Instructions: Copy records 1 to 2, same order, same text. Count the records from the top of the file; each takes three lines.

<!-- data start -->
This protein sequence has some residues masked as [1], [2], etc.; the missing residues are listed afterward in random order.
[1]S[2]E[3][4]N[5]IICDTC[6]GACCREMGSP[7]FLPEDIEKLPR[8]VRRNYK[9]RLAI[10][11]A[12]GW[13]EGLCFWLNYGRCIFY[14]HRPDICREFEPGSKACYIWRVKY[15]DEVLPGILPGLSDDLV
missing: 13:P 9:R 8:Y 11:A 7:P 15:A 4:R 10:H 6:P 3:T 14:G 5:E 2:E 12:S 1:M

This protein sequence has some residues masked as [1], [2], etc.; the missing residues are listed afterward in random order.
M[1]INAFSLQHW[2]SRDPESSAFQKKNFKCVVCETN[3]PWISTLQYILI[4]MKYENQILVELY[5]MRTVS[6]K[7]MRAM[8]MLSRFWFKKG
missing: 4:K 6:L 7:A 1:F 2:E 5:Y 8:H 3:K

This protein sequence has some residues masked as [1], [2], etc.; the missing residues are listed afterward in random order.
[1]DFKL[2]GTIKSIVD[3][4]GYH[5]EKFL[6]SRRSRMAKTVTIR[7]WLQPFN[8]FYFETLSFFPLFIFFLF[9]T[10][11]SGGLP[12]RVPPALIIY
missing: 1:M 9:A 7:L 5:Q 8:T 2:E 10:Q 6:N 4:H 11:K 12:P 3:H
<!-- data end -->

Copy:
This protein sequence has some residues masked as [1], [2], etc.; the missing residues are listed afterward in random order.
[1]S[2]E[3][4]N[5]IICDTC[6]GACCREMGSP[7]FLPEDIEKLPR[8]VRRNYK[9]RLAI[10][11]A[12]GW[13]EGLCFWLNYGRCIFY[14]HRPDICREFEPGSKACYIWRVKY[15]DEVLPGILPGLSDDLV
missing: 13:P 9:R 8:Y 11:A 7:P 15:A 4:R 10:H 6:P 3:T 14:G 5:E 2:E 12:S 1:M

This protein sequence has some residues masked as [1], [2], etc.; the missing residues are listed afterward in random order.
M[1]INAFSLQHW[2]SRDPESSAFQKKNFKCVVCETN[3]PWISTLQYILI[4]MKYENQILVELY[5]MRTVS[6]K[7]MRAM[8]MLSRFWFKKG
missing: 4:K 6:L 7:A 1:F 2:E 5:Y 8:H 3:K